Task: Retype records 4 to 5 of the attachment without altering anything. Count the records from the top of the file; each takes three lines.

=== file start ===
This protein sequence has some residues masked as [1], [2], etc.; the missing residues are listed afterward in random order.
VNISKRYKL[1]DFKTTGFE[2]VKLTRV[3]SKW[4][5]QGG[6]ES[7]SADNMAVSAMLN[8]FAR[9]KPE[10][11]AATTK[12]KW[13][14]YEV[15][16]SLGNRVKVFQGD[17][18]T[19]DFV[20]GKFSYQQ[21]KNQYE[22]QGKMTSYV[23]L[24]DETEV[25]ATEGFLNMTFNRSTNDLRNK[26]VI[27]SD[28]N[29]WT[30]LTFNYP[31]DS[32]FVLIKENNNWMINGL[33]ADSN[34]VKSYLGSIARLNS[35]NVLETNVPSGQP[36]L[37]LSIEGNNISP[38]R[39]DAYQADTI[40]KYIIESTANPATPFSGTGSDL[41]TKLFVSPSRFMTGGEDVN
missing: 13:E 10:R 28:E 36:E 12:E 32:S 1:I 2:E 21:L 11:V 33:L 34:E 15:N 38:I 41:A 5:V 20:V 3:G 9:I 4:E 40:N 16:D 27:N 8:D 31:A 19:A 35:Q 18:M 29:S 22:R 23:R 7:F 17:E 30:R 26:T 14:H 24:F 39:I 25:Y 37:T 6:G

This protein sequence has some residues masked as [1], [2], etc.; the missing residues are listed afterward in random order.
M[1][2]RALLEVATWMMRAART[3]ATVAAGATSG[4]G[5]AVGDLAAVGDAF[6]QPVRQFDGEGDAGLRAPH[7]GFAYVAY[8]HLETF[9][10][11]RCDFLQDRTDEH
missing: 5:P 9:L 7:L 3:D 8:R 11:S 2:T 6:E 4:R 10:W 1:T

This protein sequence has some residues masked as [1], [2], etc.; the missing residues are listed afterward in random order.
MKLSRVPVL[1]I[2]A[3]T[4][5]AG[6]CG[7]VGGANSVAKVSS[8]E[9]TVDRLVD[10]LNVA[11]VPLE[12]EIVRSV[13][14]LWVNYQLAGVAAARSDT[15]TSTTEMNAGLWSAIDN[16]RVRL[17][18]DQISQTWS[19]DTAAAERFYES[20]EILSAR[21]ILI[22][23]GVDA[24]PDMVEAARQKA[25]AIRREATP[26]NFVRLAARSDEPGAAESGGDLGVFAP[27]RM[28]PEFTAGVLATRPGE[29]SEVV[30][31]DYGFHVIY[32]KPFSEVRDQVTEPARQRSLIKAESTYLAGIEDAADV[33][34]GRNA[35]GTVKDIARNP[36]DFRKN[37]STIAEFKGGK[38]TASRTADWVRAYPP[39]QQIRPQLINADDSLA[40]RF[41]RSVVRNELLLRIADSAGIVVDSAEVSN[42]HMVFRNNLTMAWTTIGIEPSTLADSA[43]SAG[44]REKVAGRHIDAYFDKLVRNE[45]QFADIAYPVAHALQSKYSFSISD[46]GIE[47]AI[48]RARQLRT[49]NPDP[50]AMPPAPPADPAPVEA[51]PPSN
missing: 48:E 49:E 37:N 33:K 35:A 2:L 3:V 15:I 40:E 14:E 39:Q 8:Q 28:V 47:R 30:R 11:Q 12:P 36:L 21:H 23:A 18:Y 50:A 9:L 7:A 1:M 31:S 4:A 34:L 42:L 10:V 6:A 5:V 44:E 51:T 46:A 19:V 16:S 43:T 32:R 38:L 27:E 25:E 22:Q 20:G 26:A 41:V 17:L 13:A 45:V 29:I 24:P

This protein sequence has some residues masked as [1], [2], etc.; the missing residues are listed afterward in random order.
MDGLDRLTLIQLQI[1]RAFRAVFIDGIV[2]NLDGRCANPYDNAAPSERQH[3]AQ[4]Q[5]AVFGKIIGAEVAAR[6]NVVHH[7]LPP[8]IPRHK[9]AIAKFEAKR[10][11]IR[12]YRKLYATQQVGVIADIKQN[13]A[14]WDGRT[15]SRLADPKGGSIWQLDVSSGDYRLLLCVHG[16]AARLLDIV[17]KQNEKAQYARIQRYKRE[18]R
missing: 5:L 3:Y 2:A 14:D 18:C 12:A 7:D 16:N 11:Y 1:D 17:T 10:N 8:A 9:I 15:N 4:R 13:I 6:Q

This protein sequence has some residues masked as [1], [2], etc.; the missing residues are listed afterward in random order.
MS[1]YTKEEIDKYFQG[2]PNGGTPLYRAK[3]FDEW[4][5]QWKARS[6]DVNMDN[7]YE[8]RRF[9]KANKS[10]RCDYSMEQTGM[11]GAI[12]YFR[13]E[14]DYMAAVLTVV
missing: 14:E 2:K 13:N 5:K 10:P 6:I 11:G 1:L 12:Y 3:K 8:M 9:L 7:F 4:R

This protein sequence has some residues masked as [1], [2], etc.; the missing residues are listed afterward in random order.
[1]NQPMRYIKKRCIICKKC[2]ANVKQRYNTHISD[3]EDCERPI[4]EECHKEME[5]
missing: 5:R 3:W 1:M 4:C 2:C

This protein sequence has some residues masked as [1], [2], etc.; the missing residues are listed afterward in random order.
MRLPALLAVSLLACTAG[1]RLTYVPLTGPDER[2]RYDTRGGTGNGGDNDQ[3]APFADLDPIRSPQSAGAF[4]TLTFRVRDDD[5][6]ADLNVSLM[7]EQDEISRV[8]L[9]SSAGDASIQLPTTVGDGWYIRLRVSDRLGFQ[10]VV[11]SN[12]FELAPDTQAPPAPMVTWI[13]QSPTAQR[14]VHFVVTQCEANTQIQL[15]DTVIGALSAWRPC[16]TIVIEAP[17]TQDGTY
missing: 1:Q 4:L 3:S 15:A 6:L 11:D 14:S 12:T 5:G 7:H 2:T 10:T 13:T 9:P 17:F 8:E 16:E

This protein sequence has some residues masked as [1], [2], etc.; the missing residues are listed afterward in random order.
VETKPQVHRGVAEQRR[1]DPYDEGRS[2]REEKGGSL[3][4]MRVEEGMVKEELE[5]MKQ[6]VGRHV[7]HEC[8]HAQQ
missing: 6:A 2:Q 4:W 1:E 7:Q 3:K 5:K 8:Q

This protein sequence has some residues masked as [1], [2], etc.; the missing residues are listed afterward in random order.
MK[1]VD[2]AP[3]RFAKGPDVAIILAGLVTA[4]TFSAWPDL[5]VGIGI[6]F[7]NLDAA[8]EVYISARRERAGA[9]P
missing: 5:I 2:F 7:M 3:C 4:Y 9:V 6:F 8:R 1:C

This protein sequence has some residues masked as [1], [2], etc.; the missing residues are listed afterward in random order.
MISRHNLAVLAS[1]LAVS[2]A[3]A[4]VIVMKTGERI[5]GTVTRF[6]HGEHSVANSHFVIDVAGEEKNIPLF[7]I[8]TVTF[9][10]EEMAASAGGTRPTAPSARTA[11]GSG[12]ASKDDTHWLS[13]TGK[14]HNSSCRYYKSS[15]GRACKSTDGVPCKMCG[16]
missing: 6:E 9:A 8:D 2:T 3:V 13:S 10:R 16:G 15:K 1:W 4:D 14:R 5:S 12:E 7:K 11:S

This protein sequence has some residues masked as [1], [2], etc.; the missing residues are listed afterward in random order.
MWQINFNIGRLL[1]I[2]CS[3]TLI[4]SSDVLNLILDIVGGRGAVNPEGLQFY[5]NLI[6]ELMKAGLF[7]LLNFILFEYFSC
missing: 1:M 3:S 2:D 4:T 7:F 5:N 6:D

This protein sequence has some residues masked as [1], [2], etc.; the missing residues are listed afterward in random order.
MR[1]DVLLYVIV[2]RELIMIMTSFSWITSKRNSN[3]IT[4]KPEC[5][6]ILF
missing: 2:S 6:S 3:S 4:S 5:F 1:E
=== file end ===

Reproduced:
This protein sequence has some residues masked as [1], [2], etc.; the missing residues are listed afterward in random order.
MDGLDRLTLIQLQI[1]RAFRAVFIDGIV[2]NLDGRCANPYDNAAPSERQH[3]AQ[4]Q[5]AVFGKIIGAEVAAR[6]NVVHH[7]LPP[8]IPRHK[9]AIAKFEAKR[10][11]IR[12]YRKLYATQQVGVIADIKQN[13]A[14]WDGRT[15]SRLADPKGGSIWQLDVSSGDYRLLLCVHG[16]AARLLDIV[17]KQNEKAQYARIQRYKRE[18]R
missing: 5:L 3:Y 2:A 14:D 18:C 12:A 7:D 16:N 11:Y 1:D 17:T 10:N 8:A 9:I 15:N 4:R 13:I 6:Q

This protein sequence has some residues masked as [1], [2], etc.; the missing residues are listed afterward in random order.
MS[1]YTKEEIDKYFQG[2]PNGGTPLYRAK[3]FDEW[4][5]QWKARS[6]DVNMDN[7]YE[8]RRF[9]KANKS[10]RCDYSMEQTGM[11]GAI[12]YFR[13]E[14]DYMAAVLTVV
missing: 14:E 2:K 13:N 5:K 10:P 6:I 11:G 1:L 12:Y 3:K 8:M 9:L 7:F 4:R